About U.S. Merchant Marine Ships
Employees of the United States Navy worked extensively with asbestos throughout the 20th century. During peacetime and wartime alike, the Merchant Marine Fleet was central to the prosperity of the nation.
When the United States was at war, the fleet was utilized to equip troops with the supplies they needed.
In peaceful years, the ships were still needed for the import and export of goods in foreign and domestic commerce.
World War I Increases Shipbuilding
World War I led to an expansion in American shipping, beginning with an emergency shipbuilding program that began in 1917 — ships that relied on asbestos.
The expansion continued in the years after World War I and by the early 1920s, the U.S. had surpassed the U.K. for merchant fleets. More than 700 large steel freighters and almost 600 smaller sized freighters had been built.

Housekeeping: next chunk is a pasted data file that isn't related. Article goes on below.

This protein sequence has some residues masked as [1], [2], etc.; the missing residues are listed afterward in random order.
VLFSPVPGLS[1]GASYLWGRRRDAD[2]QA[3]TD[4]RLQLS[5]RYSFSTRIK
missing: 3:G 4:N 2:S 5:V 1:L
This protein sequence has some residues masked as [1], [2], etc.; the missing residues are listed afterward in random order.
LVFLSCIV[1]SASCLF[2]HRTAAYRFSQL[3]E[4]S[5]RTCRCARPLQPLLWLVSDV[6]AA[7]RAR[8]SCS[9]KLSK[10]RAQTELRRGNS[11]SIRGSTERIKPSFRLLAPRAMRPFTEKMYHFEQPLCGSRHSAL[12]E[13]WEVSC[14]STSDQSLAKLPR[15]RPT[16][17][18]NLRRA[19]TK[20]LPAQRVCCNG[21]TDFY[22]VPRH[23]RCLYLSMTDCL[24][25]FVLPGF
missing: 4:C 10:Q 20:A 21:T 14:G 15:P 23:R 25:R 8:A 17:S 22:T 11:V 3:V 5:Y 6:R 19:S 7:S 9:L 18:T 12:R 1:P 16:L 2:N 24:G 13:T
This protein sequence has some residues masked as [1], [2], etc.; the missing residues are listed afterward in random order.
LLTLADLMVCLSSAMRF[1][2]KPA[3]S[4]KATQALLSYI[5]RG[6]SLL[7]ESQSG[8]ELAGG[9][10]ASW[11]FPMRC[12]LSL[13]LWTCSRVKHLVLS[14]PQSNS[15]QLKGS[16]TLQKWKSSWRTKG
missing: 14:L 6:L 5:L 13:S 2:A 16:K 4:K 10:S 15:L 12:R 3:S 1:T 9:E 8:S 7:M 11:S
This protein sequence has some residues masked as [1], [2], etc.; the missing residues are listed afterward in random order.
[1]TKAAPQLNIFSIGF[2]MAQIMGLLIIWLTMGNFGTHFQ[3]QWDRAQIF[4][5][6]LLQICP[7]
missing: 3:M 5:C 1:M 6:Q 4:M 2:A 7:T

By the time World War II had arrived, the United States merchant marine had a new purpose. The ships were used in a variety of military operations throughout the Atlantic and Pacific oceans.
Post-World War II, foreign services on the main trade routes continued to thrive. Domestic shipping declined slightly in favor of railway transportation and trucking.
But all these ships still relied on asbestos, and veterans who served aboard them are now at risk of deadly cancers like mesothelioma.